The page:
Henslick receives natural life sentence for 2009 murder of Holly Cassano


URBANA, Ill. (WCIA) — Michael Henslick, the man a jury took just an hour to find guilty of the first-degree murder of Holly Cassano back in 2009, is slated to spend the rest of his life in prison.

Henslick appeared in court this afternoon before Judge Heidi Ladd, who told the court that “the public deserves to be protected from the danger” of Henslick before announcing he would be sentenced to spending the rest of his “natural life” in prison.

During a days-long trial in February, jurors observed gruesome autopsy photos of Cassano’s body, saw photos of her blood-spattered home at Candlewood Estates in Mahomet, and watched an interrogation video in which Henslick admitted to police that he’d stabbed her more than 50 times and had sex with her dead body afterward. DNA evidence also linked Henslick to Cassano’s home — including blood from a cut in his hand he got during the stabbing.

It was just that evidence that Henslick’s public defender, Lindsey Yanchus, cited on Friday when they presented a motion for an acquittal, arguing that some of it — including photos of Cassano’s body — was “inflammatory” to the jury.

But Judge Ladd said those issues — even if valid — did not impact the jury in a significant way, given that the evidence of Henslick’s guilt was “overwhelming.”

Champaign County State’s Attorney Julia Reitz also asked Ladd to take “judicial notice” of Henslick’s prior convictions — a felony for possession of cannabis, several failures to appear in court and an emergency order of protection that had been filed against him by someone else.

Reitz also called on Champaign Police officer Douglas Bluhm to testify about a 2017-era incident in which he responded to a report of a suicidal person on a roof. The house belonged to a then-64-year-old woman and Henslick was the person on top of the roof; police said they found the woman suffering from a traumatic brain injury.

Bluhm told the court he called the Elder Abuse Prevention hotline and Adult Protective Services, believing the woman was being “taken advantage of.” Henslick said the injuries the woman sustained weren’t intentional. His public defenders tried to draw attention away from another 2017-era allegation in which Henslick was accused of punching his girlfriend in the face; his public defenders called his father to the stand to point out Henslick’s hands were not at the time injured in a way that might have been consistent with punching another person.

Regardless, Reitz during closing arguments said there was “no excuse, no reason for what (Henslick) did to (Cassano).”

Henslick, before getting caught via the DNA evidence nearly a decade after the murder, Reitz said, “had nine years to make changes to his life.”

“… but instead, during that time, he has done nothing to redeem himself. On the contrary, he abused drugs. He abused women.”

And when asked what his biggest problem right now was, Reitz said Henslick said it was “being stuck here in jail, not being able to live my life and getting to do the things I need to do.”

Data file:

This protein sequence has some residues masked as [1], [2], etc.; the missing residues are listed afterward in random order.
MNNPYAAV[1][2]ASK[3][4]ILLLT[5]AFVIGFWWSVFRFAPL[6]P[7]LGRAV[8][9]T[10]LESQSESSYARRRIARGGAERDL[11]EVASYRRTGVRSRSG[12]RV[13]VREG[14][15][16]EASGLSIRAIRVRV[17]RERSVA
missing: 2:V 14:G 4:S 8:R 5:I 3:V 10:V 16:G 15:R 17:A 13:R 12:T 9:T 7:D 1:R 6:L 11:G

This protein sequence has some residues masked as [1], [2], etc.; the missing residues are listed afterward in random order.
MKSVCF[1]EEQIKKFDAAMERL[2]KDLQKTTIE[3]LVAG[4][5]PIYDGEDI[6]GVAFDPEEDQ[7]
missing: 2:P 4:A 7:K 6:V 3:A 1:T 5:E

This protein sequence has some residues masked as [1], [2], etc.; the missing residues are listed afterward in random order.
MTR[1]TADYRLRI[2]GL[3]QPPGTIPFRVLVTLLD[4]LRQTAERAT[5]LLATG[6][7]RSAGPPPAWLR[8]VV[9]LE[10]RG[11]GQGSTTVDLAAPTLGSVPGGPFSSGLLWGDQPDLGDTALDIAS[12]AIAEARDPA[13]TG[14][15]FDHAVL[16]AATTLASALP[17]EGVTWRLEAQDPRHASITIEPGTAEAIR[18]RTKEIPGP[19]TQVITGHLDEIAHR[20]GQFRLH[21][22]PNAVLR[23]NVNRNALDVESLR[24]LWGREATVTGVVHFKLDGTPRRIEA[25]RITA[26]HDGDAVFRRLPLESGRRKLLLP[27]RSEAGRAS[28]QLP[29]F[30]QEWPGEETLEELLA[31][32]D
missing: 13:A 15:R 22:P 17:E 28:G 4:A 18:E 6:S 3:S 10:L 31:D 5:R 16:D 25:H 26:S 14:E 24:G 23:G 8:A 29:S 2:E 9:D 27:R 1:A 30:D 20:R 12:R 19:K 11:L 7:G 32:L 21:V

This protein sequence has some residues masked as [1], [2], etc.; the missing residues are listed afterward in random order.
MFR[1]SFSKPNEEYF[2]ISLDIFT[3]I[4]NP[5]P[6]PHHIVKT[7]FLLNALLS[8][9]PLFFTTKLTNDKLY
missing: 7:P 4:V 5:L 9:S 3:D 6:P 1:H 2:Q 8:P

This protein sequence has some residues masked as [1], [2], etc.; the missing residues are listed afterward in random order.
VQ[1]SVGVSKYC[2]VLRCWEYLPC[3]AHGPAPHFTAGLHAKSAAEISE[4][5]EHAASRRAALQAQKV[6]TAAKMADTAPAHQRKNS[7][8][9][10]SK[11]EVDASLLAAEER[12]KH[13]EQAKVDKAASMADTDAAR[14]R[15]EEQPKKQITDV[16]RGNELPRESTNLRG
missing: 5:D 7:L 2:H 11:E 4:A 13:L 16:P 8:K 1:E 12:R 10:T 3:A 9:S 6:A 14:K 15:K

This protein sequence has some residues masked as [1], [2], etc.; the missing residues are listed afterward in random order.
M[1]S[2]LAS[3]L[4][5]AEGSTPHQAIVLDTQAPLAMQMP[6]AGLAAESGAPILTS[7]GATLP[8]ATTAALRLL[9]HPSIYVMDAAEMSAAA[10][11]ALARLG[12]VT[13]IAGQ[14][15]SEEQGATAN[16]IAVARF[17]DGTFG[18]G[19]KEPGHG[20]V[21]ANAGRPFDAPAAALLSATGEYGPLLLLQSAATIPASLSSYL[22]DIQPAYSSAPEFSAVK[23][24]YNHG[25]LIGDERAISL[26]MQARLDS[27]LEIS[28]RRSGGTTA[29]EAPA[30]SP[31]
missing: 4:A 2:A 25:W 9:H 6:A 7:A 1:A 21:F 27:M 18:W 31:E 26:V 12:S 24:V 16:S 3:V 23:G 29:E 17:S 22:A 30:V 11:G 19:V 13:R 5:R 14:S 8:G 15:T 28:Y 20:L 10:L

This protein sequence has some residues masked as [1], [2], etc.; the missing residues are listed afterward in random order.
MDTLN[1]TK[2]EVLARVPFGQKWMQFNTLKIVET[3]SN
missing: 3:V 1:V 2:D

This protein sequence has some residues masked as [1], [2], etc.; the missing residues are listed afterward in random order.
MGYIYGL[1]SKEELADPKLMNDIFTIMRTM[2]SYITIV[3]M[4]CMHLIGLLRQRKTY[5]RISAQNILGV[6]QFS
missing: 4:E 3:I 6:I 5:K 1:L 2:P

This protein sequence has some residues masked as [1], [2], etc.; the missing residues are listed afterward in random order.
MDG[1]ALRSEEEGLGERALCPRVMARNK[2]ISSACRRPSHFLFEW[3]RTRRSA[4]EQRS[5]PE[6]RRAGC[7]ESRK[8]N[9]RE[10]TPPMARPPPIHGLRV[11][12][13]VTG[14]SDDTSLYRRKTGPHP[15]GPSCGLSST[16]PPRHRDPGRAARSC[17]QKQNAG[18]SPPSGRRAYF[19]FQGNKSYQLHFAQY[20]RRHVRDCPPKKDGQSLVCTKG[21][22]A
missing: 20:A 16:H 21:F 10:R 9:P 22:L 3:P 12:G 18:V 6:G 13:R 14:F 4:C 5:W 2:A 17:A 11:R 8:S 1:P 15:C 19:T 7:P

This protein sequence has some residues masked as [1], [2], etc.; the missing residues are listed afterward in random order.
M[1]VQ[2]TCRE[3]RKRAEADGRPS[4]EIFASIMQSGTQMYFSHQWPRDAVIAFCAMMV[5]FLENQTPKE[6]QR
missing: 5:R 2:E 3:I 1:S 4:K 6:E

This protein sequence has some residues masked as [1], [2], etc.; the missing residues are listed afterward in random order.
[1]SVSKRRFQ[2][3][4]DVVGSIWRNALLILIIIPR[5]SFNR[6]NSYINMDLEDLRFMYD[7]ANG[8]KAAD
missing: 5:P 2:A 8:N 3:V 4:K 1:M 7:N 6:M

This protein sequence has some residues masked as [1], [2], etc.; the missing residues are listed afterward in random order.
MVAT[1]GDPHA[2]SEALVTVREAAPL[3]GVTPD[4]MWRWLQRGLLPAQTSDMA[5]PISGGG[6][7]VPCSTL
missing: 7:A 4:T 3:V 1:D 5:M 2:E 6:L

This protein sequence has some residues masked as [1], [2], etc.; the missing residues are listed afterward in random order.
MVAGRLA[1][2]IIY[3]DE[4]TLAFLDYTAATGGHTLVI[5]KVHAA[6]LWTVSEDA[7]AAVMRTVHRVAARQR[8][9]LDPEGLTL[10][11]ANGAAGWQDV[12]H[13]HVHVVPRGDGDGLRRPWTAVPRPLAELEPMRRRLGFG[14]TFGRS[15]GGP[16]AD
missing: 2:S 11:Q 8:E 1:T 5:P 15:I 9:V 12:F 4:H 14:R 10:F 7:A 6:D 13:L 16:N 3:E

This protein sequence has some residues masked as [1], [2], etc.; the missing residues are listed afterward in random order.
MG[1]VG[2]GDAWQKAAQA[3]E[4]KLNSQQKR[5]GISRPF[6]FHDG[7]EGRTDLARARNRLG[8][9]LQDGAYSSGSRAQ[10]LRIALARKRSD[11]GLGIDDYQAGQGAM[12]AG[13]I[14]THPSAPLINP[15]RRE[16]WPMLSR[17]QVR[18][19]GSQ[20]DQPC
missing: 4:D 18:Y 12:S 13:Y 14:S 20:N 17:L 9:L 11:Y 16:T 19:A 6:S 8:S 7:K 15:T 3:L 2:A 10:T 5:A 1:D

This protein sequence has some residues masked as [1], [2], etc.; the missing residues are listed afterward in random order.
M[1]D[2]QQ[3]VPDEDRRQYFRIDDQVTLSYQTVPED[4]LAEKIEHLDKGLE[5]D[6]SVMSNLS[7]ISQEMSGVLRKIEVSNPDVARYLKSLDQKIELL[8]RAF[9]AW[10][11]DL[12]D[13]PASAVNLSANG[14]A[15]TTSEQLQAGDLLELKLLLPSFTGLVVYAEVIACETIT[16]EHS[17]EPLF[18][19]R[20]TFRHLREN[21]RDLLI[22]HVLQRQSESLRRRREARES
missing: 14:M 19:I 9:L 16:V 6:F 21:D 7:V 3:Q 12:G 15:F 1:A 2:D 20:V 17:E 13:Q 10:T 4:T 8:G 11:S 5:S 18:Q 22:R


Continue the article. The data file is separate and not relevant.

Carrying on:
Yanchus asked the court to consider Henslick’s young age at the time of Cassano’s murder (21) and argued that he shouldn’t face a natural life sentence in prison because he has living family and “rehabilitative potential.”

“The court has to balance justice for the community, justice for the Cassano family, and the rehabilitative potential of Mr. Henslick in this case,” she said.

Henslick also personally addressed the court Friday, saying he sends his “condolences” to the Cassano family but that he did not commit the crime he was charged with. He claimed the five drops of blood on Cassano that were used as evidence to tie him to the scene were not consistent with the time it took to “commit these acts” and do not prove that he killed her.

“I never wish harm on anyone,” he said, adding later that he “failed to help Holly that night. When she asked for help, I failed her. I failed to call 9-1-1. I blame myself for her death.”

He admitted to the court he was present when Cassano was killed, reiterating that he was not the one who did it.

Judge Ladd put it this way: “It is clear there are two sides to the defendant.” She said she reviewed letters from friends and family who described Henslick as “gentle, “peaceful,” and “empathetic” and that many were shocked that Henslick could do something like what he is convicted of doing.

“The magnitude of rage that he released on her that day is difficult to fathom,” she continued. “Her last moments on earth were filled with pain and suffering in a desperate attempt to survive.”

“The truth is that he (Henslick) did it… and that he’s not accepting responsibility.”

Ladd gave Henslick a natural life sentencing, meaning there will be no chance for parole or credit for time served.

Cassano’s mother, Toni, said she believes the sentence is “just.”

“I feel sorry for his family, but his family still gets the opportunity to talk to him and know that he’s somewhere,” she said in an interview Friday. “So on the other side of that, I still have the thinking that it’s still unfair.”

Henslick still has the option to appeal.

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